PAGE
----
The Modular Approach?

Presumably, you have to replace an on-board pump, motor, or electrical component now and then. And just as presumably, said device (as well as the wires, fittings, or other paraphernalia associated with it) are salted away in a relatively tough-to-get-at spot.

Let’s face it, gentle boaters. Even today, with boatbuilding technology sniffing the heights of heretofore undreamt-of sophistication, manufacturers often seem to forget that stuff eventually needs replacement, an oversight that leads to installations that are exceptionally inconvenient if not darn near impossible to get at.

But here’s a work-around of sorts. Instead of doing a complex, piecemeal, hours-long replacement (with each of several parts going in, one at a time), while half of your torso is squeezed into a galley cabinet or stateroom hanging locker and the other half is suspended by your heels from a distant handrail, take a cheery detour into what we’ll call “the modular approach.”

The modular approach? It’s an easy concept to grasp and can be applied in varying degrees to lots of projects. To give it a go, you simply do at least some of the work that’s necessary to affect a component replacement at your home instead of on board your boat, where there may be considerably less elbow room, perhaps fewer tools, and maybe even poorer lighting. That’s the basic idea anyway.

Here’s an example, albeit a fairly complex one. Let’s say you need to replace the water pump that feeds one of your air-conditioning units, a job that requires you to address a related sea strainer, a couple of hoses, and some hose clamps as well as the pump itself. Instead of dealing with each item separately in its location onboard, start by removing the sea strainer, hoses, and clamps temporarily along with the pump and bringing the whole works home, after temporarily plugging the associated seacock of course and making sure you know what size hoses are needed if replacement’s called for in that area too.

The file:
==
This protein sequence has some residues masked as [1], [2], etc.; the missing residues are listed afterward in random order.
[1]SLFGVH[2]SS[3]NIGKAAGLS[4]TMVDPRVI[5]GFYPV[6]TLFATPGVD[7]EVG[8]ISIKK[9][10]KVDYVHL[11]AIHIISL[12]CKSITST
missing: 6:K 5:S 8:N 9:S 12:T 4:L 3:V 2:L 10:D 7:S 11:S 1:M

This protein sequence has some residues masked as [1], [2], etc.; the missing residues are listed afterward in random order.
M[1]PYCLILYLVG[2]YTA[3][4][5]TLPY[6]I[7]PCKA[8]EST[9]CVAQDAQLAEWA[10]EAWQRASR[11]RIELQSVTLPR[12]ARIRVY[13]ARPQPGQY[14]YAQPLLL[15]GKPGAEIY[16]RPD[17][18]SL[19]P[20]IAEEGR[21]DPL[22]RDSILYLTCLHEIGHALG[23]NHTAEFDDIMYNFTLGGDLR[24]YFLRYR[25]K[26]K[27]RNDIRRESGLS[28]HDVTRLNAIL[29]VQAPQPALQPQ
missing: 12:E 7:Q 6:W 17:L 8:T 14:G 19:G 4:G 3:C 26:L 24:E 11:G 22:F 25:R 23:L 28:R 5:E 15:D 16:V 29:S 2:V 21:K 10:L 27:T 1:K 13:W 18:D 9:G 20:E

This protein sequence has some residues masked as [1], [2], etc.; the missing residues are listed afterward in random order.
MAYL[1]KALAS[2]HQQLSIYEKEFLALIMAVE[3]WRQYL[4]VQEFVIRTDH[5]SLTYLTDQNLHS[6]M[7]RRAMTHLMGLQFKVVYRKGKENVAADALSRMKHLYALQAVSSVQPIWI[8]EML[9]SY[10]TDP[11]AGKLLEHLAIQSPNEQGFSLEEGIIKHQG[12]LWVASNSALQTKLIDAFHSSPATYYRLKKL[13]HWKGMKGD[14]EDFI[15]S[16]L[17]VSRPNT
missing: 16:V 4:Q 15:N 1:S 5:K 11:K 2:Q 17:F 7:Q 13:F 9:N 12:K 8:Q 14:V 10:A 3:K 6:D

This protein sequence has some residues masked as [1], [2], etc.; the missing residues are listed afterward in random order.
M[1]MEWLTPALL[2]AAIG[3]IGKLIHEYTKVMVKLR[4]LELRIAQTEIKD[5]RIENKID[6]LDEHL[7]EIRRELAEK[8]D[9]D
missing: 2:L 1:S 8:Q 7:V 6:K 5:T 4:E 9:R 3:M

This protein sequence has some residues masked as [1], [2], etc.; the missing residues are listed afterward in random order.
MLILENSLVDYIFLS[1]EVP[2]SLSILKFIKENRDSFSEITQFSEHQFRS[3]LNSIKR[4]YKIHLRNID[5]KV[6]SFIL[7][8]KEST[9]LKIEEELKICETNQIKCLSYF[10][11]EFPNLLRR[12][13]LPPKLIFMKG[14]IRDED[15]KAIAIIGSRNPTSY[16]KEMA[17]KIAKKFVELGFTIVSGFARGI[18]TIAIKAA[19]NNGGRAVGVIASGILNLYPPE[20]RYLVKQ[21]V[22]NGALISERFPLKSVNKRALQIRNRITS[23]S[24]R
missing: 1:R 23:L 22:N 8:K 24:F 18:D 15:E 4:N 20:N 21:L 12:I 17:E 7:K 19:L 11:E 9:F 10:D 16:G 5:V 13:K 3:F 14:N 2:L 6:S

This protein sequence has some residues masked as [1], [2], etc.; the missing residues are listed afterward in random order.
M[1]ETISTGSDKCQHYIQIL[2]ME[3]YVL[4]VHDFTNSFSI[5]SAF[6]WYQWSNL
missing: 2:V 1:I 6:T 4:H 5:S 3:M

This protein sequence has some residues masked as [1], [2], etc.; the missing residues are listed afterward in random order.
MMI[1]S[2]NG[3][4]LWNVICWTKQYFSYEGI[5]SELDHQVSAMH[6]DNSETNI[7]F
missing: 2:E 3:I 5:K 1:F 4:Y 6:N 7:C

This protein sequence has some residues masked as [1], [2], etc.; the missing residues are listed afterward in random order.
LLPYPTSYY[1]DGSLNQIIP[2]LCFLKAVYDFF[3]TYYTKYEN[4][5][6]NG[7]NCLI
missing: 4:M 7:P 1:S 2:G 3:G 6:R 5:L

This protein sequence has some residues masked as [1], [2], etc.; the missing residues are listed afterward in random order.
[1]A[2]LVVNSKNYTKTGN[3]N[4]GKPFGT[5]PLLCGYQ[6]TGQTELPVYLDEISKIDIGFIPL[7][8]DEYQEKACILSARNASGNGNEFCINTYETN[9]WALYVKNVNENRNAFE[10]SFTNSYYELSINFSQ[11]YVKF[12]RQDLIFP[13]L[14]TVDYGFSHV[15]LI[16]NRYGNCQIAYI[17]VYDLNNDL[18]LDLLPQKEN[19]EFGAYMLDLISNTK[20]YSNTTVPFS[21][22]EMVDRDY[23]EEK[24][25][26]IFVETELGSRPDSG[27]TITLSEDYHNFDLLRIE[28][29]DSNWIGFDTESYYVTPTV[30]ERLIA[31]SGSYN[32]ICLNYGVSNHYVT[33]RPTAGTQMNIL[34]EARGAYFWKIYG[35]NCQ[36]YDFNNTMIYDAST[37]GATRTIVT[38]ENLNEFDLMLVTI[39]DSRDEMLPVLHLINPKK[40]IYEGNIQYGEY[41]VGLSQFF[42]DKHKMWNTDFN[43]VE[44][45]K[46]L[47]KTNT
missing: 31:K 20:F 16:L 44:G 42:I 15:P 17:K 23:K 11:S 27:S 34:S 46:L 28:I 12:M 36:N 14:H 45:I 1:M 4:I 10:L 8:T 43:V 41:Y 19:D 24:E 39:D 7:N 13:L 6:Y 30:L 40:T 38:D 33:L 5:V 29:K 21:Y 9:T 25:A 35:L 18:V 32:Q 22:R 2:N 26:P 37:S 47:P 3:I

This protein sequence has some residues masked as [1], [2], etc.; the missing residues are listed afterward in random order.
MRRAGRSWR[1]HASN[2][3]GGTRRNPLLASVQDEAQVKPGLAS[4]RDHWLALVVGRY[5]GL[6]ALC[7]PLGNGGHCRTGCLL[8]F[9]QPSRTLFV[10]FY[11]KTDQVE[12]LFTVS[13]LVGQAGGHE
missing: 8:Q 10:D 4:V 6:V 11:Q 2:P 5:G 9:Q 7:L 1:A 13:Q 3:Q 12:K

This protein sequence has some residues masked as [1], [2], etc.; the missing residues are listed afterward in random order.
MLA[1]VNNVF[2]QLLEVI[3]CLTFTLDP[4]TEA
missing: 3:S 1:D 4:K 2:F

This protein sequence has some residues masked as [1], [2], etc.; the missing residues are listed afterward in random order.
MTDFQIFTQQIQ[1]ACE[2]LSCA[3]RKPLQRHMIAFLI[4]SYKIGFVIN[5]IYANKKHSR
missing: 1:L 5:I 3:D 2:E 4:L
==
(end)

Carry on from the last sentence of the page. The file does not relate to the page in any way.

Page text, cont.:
The next step constitutes the crux of the matter. At your leisure, in your shop or garage, after you’ve done a little design work on some scratch paper perhaps and purchased and modified a nice piece of marine ply or King StarBoard, put together a “freshwater-pump module” that includes a new pump, a refurbished sea strainer (maybe with brand-new “in” and “out” fittings and gaskets), new hoses, and new hose clamps, all schematically organized and mounted on the piece of ply or StarBoard with the appropriate hardware. Then drill four or six countersunk holes in the ply or StarBoard so you can secure it to a bulkhead or wall.

The final step is the clincher. Once the module is complete, you simply install where necessary onboard your boat in one fell swoop with a few screws and then hook up a few hose connections. Sure, you’ll probably still have to squeeze half of your torso into a cabinet or locker, to secure things and do the hookup, but the suffering required—and the time the suffering must be endured—will be considerably diminished. And the quality of the job will likely be much improved.